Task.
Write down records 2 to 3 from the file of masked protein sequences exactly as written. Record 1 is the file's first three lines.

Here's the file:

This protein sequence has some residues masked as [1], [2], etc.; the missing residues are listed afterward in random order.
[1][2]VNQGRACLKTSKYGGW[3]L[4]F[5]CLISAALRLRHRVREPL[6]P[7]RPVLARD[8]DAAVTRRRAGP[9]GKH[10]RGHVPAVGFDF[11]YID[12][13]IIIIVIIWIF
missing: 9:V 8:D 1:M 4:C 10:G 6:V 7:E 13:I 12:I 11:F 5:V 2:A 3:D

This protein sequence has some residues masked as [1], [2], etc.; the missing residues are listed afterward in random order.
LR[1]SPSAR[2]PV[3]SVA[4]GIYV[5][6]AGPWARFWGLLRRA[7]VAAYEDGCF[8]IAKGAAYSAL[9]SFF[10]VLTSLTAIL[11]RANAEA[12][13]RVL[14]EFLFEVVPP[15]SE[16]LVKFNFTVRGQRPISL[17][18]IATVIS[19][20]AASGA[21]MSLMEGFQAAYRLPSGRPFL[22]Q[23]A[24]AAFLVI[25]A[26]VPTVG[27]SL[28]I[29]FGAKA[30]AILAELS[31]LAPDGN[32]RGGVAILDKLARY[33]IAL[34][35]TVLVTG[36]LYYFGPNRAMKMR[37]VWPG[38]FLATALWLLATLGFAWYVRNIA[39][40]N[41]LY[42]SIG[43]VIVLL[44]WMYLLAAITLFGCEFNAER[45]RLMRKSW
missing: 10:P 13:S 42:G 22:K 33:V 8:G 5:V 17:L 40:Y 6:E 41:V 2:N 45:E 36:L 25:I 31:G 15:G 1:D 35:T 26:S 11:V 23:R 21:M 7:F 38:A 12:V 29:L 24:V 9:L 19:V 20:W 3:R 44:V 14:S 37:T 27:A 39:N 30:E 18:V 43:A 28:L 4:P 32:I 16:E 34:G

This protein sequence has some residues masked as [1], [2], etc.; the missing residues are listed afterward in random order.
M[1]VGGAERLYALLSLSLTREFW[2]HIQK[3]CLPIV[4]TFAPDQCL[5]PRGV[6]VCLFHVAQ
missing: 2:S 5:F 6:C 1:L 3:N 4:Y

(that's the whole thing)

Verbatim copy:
This protein sequence has some residues masked as [1], [2], etc.; the missing residues are listed afterward in random order.
LR[1]SPSAR[2]PV[3]SVA[4]GIYV[5][6]AGPWARFWGLLRRA[7]VAAYEDGCF[8]IAKGAAYSAL[9]SFF[10]VLTSLTAIL[11]RANAEA[12][13]RVL[14]EFLFEVVPP[15]SE[16]LVKFNFTVRGQRPISL[17][18]IATVIS[19][20]AASGA[21]MSLMEGFQAAYRLPSGRPFL[22]Q[23]A[24]AAFLVI[25]A[26]VPTVG[27]SL[28]I[29]FGAKA[30]AILAELS[31]LAPDGN[32]RGGVAILDKLARY[33]IAL[34][35]TVLVTG[36]LYYFGPNRAMKMR[37]VWPG[38]FLATALWLLATLGFAWYVRNIA[39][40]N[41]LY[42]SIG[43]VIVLL[44]WMYLLAAITLFGCEFNAER[45]RLMRKSW
missing: 10:P 13:S 42:G 22:K 33:V 8:G 5:V 17:L 40:Y 6:E 41:V 2:N 45:E 36:L 25:I 31:G 15:G 1:D 35:T 26:S 11:V 23:R 21:M 7:F 38:A 12:V 29:L 24:V 9:L 19:V 20:W 3:R 44:V 14:S 37:T 27:A 39:N 30:E 18:V 43:A 28:L 4:P 32:I 16:E 34:G

This protein sequence has some residues masked as [1], [2], etc.; the missing residues are listed afterward in random order.
M[1]VGGAERLYALLSLSLTREFW[2]HIQK[3]CLPIV[4]TFAPDQCL[5]PRGV[6]VCLFHVAQ
missing: 2:S 5:F 6:C 1:L 3:N 4:Y